A scaphoid fracture, also known as a navicular fracture, is a break of one of the small bones in the wrist. Fracturing this bone is common, can occur in people of all ages, and has no specific risk factors. The main symptom is pain, though people often dismiss it as simple wrist fatigue. Treatments vary based on the type of fracture and how the fragments align; if left untreated, a scaphoid fracture can result in complications.
Your wrist is made up of the two main bones of the forearm -- the ulna and the radius -- as well as eight small carpal bones. Those eight bones align in two rows of four at the base of your hand. The scaphoid bone is the small carpal bone located at the base of the thumb and just above the radius. It is responsible for stability and plays a part in wrist motion.
Scaphoid fractures are broken down into two classifications. A non-displaced fracture occurs when the fragments of the scaphoid bone remain aligned after the break. A displaced fracture occurs when the pieces of the scaphoid bone move away from their normal alignment, causing gapping or overlapping of the bone.
The most common cause of a scaphoid fracture is a forward fall onto outstretched hands. This kind of accident places most of the body weight in the palms. Often, a fracture of the radius bone occurs as well. Roller skating is one common activity that can lead to such an injury, as can reaching out the hands during a car accident.
As with most fractures and breaks, pain is the main symptom, centering on the thumb side of the wrist and injured individuals may experience more severe pain when moving the thumb. In fractures where the bones remain aligned, pain is often minimal and can be mistaken for a wrist sprain. Wrist or thumb pain after an accident may require an x-ray to look for fractures.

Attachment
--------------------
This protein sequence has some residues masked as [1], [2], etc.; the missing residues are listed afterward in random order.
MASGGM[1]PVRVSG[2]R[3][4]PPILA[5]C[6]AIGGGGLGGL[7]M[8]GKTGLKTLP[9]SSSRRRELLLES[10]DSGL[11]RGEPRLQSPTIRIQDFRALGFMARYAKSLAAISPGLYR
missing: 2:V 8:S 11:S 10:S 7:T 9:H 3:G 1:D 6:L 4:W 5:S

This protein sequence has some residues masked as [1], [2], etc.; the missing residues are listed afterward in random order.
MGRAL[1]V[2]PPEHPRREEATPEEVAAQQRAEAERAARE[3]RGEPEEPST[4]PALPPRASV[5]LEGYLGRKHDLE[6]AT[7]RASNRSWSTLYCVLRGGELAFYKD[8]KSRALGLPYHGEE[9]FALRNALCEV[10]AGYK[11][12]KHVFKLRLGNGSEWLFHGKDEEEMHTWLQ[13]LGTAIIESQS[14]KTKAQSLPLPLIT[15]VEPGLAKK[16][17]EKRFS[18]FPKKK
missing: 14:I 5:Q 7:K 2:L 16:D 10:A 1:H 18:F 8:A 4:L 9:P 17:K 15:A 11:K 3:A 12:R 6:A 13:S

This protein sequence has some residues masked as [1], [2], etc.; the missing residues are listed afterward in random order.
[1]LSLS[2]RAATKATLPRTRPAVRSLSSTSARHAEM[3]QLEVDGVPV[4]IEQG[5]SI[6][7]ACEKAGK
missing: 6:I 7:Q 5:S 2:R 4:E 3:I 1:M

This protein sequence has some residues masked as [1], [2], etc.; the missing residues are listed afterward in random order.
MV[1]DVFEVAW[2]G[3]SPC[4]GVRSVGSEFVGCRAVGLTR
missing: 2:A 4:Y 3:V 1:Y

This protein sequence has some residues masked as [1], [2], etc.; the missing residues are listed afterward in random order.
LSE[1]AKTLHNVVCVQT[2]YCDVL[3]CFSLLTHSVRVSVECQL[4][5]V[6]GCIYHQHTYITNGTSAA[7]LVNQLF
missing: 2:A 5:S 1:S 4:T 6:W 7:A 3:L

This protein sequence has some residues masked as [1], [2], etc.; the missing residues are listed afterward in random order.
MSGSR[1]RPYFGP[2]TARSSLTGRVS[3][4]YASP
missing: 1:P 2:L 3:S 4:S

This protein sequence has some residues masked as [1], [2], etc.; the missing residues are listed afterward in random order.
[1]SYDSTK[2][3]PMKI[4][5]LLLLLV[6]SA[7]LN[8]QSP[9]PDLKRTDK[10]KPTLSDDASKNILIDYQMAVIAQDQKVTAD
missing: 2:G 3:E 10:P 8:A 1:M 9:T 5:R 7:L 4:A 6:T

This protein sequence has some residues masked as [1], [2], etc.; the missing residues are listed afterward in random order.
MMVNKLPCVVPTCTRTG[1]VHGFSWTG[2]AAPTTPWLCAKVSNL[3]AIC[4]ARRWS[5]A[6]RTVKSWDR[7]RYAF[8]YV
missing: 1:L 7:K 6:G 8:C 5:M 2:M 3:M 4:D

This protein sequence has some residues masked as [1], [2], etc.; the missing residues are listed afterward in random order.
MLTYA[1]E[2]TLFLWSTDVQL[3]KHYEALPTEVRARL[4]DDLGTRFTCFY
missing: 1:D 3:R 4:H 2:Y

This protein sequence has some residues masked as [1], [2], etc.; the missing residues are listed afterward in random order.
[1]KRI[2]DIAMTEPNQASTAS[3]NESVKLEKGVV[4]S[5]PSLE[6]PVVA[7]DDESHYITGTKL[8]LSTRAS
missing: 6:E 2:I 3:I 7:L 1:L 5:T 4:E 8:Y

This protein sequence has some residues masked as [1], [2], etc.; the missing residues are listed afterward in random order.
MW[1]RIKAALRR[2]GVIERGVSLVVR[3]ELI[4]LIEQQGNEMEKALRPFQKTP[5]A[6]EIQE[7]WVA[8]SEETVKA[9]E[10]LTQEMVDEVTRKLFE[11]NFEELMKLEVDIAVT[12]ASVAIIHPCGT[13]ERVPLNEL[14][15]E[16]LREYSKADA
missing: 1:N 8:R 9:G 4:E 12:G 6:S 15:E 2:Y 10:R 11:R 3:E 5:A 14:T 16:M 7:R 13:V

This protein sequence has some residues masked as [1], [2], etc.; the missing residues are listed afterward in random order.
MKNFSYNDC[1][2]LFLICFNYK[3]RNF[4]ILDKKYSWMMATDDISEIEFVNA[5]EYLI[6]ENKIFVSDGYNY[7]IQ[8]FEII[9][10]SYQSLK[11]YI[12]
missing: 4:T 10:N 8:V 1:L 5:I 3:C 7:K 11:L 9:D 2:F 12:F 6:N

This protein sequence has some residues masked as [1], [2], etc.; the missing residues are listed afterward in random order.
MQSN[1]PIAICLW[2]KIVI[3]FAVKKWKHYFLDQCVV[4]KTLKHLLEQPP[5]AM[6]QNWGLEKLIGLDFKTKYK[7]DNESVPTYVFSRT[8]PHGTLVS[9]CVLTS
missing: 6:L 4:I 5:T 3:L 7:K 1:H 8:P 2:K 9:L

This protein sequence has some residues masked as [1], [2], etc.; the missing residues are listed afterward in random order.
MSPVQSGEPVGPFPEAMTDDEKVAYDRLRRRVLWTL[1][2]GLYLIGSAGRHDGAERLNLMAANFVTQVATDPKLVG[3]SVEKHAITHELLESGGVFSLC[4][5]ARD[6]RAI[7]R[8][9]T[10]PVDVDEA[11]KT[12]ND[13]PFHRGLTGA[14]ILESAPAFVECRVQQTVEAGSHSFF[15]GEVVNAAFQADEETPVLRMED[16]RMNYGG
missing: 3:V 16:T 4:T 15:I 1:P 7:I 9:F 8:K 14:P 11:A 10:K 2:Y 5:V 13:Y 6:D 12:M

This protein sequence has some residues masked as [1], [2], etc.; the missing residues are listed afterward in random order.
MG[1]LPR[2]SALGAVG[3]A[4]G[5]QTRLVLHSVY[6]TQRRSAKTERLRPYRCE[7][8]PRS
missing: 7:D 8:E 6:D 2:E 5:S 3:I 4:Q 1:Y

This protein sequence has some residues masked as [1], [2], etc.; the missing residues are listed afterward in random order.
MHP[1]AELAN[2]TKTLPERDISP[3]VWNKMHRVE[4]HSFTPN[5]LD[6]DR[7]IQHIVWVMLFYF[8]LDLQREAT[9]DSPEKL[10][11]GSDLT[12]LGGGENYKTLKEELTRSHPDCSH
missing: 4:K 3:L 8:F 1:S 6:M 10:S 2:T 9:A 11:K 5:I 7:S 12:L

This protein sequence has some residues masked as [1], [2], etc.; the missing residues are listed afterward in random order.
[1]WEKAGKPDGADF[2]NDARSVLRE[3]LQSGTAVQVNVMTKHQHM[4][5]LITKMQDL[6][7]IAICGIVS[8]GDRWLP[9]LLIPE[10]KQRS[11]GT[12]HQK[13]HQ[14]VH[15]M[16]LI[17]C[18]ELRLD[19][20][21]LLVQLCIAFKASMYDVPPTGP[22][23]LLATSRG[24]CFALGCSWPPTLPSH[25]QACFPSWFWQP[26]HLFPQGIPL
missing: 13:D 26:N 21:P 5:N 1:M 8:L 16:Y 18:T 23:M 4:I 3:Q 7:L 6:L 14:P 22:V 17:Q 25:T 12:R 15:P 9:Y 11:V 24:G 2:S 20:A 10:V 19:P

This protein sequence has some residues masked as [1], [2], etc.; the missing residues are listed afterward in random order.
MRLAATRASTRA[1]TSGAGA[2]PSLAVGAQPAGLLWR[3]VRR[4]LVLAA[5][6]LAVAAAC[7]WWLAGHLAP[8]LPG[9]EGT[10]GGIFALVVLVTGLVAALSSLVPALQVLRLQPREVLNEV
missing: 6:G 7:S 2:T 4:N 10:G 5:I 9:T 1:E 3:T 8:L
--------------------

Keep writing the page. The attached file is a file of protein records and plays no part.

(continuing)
A non-displaced fracture with a break occurring closer to the thumb part of the bone will likely require a simple cast or splint worn below the elbow for a few weeks -- this is often protection for healing. This top area of the bone has a good blood supply, so healing and bone regrowth are often possible without medical assistance.
A break that occurs near the middle of the scaphoid bone or at the proximal end, closest to the forearm, can impair healing because the blood supply in these areas is not as strong. If the doctor decides to cast the injury, the cast typically extends beyond the elbow; this better stabilizes the broken bone.
If the bone is not healing, the doctor may choose to use a bone stimulator, a device that uses low-intensity ultrasonic waves to stimulate natural healing processes. People with severe breaks resulting in displaced bones may require surgery to stabilize the bone. A surgeon may manually place the bones into alignment or use metal screws, pins, and wires to help hold the broken pieces in place as they heal. Some people may require a bone graft.
How long it takes to heal depends on the fracture. Simple fractures can heal within a few weeks, while others can take months. Keeping the bone stabilized is essential during the healing process, as movement can slow healing. Injured individuals should avoid using their arms as much as possible, even if the wrist has a cast.
Two complications of scaphoid fractures are nonunion and avascular necrosis. In nonunion necrosis, the fractured pieces do not come together and do not heal, often because of poor blood supply. If a fracture is not healing with conservative treatment, it may require surgery to get the pieces to come together. Avascular necrosis occurs when the blood supply to the bones is disrupted or lost completely, a complication more common with displaced fractures. When the bone fragment loses its blood supply, cells die, and the bone cannot heal. Such injuries may require bone grafts.
With any fracture, later development of arthritis is possible. In the case of the scaphoid, arthritis more commonly develops with displaced fractures and following complications. Symptoms of arthritis include stiffness of the wrist, pain when using the wrist, and some decreased range of motion and function.
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